Do You Prefer Paper Or Digital To-Do Lists?

Do You Prefer Paper Or Digital To-Do Lists?

Every day there’s a new to-do app promising productivity, but many people still find pen and paper to be the most reliable and efficient way to organise tasks. Which do you prefer, digital or analogue?

Picture: Rob and Stephanie Levy

Looking back, many people really embraced the Bullet Journal productivity method, and all that takes is a simple paper notebook. We have passionate thoughts on the best paper notebooks too.

However, pen and paper has declined in popularity. Are digital to-do apps getting better, or are we just glued to our smartphones anyway? What are your experiences with to-do list apps versus a paper checklist? Let us know in the comments.


  • I use a combination of the two mediums of notetaking. I use the bullet-method notebook in the morning to lay out what needs to be done during the day, then throughout the day I use Any.Do to address the on the more on-the-fly task like food shopping, and finally at night I address the outcomes of the day with my notebook.

  • Swift To-Do List for work and personal projects (not sure why I don’t hear about it more) and Any.Do on my phone for personal day to day stuff.
    I make sure that any pen and paper list (created after a meeting for instance) are transferred in Swift by the end of the day. Else, they’re as good as lost.

  • Tried reverted back to an A5 Pad.

    Personally it just feels rewarding to physically cross an item off the list

  • Digital – Mindjet on my Android phone. I find mindmaps great for to-do stuff. You can break complex tasks down into individual steps, you can group similar tasks (shopping, pay bills), you can drag tasks around into priority order. You can even drag completed tasks into their own section if you want the satisfaction of “crossing them off”.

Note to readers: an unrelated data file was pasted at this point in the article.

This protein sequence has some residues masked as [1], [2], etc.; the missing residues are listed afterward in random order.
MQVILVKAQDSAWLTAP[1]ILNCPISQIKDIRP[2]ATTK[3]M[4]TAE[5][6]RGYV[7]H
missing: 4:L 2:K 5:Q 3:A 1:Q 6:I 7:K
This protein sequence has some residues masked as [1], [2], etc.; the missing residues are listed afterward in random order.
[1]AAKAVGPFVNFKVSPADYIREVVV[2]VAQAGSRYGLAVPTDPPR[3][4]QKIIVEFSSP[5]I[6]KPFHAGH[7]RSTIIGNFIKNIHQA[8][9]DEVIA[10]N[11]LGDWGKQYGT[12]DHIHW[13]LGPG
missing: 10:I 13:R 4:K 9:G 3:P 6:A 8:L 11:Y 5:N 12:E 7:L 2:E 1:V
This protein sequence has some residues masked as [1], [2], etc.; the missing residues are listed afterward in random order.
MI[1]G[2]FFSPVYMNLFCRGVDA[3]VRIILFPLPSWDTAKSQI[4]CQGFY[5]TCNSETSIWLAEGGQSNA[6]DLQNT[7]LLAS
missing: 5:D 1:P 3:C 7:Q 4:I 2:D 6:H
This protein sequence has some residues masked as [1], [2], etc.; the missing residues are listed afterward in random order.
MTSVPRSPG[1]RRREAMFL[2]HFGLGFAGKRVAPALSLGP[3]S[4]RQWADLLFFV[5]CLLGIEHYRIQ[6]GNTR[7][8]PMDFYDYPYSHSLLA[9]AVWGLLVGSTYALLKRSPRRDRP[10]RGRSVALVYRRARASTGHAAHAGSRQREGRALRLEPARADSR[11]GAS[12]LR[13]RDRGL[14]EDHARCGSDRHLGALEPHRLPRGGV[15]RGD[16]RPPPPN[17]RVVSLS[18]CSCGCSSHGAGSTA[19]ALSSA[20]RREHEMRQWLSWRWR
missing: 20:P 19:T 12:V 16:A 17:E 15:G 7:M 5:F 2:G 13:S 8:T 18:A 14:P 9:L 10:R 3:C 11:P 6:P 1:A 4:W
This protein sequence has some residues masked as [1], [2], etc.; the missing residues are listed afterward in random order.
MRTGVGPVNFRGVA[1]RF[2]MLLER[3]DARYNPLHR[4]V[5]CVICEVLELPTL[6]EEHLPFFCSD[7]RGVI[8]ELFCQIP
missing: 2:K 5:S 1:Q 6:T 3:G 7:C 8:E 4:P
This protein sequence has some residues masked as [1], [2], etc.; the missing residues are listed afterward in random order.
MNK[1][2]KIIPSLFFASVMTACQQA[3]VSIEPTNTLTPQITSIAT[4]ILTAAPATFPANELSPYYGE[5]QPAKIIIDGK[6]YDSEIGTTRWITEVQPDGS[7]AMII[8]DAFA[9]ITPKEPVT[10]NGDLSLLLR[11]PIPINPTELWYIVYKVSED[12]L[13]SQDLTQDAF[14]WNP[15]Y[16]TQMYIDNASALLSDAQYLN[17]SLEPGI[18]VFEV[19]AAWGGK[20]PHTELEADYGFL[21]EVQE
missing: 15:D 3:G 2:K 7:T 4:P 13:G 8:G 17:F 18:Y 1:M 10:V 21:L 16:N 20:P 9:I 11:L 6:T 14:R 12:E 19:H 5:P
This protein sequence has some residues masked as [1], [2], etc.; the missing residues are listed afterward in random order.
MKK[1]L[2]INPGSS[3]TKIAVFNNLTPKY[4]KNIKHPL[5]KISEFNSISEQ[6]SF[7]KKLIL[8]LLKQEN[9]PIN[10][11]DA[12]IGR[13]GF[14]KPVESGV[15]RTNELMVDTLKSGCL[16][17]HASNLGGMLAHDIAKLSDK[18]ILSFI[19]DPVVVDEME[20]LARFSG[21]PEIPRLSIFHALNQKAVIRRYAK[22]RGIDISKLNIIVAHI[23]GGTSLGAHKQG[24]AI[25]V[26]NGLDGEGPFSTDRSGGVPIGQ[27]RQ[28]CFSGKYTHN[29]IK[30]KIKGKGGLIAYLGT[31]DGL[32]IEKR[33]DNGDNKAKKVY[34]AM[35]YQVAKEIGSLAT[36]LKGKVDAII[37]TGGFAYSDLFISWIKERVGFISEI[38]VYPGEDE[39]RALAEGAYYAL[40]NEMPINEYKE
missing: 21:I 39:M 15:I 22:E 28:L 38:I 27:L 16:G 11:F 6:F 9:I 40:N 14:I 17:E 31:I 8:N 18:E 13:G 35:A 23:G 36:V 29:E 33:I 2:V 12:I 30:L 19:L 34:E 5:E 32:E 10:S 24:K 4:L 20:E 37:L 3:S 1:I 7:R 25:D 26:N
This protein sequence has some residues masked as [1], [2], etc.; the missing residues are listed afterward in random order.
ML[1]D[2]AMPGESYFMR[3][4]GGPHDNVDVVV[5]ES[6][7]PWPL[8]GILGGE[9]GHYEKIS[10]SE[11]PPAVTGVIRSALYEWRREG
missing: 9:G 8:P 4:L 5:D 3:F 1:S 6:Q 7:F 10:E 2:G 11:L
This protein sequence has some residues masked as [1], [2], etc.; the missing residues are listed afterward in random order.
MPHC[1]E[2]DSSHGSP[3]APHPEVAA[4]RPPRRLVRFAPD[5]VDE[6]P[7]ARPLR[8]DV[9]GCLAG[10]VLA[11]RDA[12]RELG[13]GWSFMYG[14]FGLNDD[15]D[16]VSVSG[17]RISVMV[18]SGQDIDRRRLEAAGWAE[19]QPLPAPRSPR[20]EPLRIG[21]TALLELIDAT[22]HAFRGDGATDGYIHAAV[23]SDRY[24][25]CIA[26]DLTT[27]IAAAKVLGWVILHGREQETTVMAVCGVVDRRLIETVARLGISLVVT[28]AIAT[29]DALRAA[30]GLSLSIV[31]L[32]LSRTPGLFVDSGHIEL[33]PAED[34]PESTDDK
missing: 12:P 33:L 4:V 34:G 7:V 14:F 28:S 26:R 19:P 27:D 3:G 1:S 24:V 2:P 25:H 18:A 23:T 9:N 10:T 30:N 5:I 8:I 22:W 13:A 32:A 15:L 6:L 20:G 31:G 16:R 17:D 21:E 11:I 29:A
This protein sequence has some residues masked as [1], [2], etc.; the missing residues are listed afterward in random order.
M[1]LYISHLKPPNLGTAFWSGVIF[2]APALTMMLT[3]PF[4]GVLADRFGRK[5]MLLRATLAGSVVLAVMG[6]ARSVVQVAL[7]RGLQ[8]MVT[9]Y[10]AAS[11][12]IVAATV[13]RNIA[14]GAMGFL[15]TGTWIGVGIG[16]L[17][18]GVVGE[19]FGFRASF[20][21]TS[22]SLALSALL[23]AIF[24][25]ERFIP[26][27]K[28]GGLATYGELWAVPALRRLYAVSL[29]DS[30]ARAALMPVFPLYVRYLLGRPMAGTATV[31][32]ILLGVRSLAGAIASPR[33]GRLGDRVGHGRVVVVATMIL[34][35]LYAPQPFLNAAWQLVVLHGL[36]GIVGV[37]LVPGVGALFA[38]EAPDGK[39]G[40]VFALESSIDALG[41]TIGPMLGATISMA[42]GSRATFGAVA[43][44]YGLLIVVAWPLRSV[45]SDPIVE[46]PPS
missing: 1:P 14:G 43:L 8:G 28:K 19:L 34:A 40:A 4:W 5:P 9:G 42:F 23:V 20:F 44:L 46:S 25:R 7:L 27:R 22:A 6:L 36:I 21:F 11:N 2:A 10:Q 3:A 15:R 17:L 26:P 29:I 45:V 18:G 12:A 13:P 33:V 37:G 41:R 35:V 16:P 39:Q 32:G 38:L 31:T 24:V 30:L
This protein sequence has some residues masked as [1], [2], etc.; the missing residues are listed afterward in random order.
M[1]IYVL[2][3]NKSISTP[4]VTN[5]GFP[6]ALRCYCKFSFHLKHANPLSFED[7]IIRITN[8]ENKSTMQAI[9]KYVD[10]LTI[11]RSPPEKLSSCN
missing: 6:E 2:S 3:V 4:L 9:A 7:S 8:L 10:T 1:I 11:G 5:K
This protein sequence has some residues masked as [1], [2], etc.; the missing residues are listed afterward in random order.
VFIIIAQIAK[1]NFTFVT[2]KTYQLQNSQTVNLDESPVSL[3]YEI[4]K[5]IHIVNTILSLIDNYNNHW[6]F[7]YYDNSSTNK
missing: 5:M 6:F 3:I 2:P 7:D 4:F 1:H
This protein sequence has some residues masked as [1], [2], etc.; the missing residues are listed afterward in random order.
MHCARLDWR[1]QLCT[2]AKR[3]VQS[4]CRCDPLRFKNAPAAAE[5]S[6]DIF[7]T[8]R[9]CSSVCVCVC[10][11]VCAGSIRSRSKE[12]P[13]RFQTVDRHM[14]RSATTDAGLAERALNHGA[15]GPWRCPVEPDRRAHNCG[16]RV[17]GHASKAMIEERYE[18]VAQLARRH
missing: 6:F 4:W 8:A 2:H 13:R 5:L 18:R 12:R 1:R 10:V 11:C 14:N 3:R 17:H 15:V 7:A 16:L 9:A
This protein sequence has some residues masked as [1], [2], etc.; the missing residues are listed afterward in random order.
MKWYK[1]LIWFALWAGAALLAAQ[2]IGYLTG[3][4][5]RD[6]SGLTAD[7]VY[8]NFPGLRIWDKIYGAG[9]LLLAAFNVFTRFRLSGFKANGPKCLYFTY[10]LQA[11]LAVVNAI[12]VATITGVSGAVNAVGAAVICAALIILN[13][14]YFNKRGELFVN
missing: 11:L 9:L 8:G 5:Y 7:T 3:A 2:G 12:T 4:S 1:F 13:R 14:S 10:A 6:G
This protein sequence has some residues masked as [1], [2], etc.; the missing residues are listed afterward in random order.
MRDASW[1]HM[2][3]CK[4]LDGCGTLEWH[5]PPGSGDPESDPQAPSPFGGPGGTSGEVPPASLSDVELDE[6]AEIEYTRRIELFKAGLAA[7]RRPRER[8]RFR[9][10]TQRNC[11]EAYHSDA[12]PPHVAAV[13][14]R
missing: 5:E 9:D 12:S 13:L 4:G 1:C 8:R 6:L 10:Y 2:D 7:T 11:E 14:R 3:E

• Both. I usually make the list on my laptop, stick a printed copy on my wall, and refer to the digital version on my phone when I’m out. I find it helps to change the tool from time-to-time so that I don’t stop noticing the list; I go through phases of Word, remember the milk, Post-it digital notes…

  • Digital – Onenote

    Also have a shared notebook between me and the missus to put things into like the shopping list.

  • I prefer real life lists but virtual lists are easier to manage and are a more practical solution for a mobile and fast-paced life

  • I still prefer paper and pen, and sticking it somewhere noticeable like the fridge. Whenever I try to go digital I always forget to look at whatever I wrote.

  • I use my own YouDo Android application (that was designed for procrastinators) for long term planning with a paper based list for the next few hours of my workday.

    @greywolf wrote “Whenever I try to go digital I always forget to look at whatever I wrote.” To address this issue, YouDo would remind you about most important tasks (assuming you carry your Android smartphone with you all the time).

  • Digital – Wunderlist. Available on every platform, beautiful design, full sync and easy to use. It just needs Exchange integration to make it 10/10 (which is hear is coming.

    Every 3 months I give paper to-do lists a crack again but I need the flexibility to add an item when I’m out and about on the fly. Paper just doesn’t allow me to do this effectively.

  • At home I use a paper list. It’s enough for me. However, at work I use a web based application that helps me to organize tasks and to share workload with my co-workers – Kanban Tool

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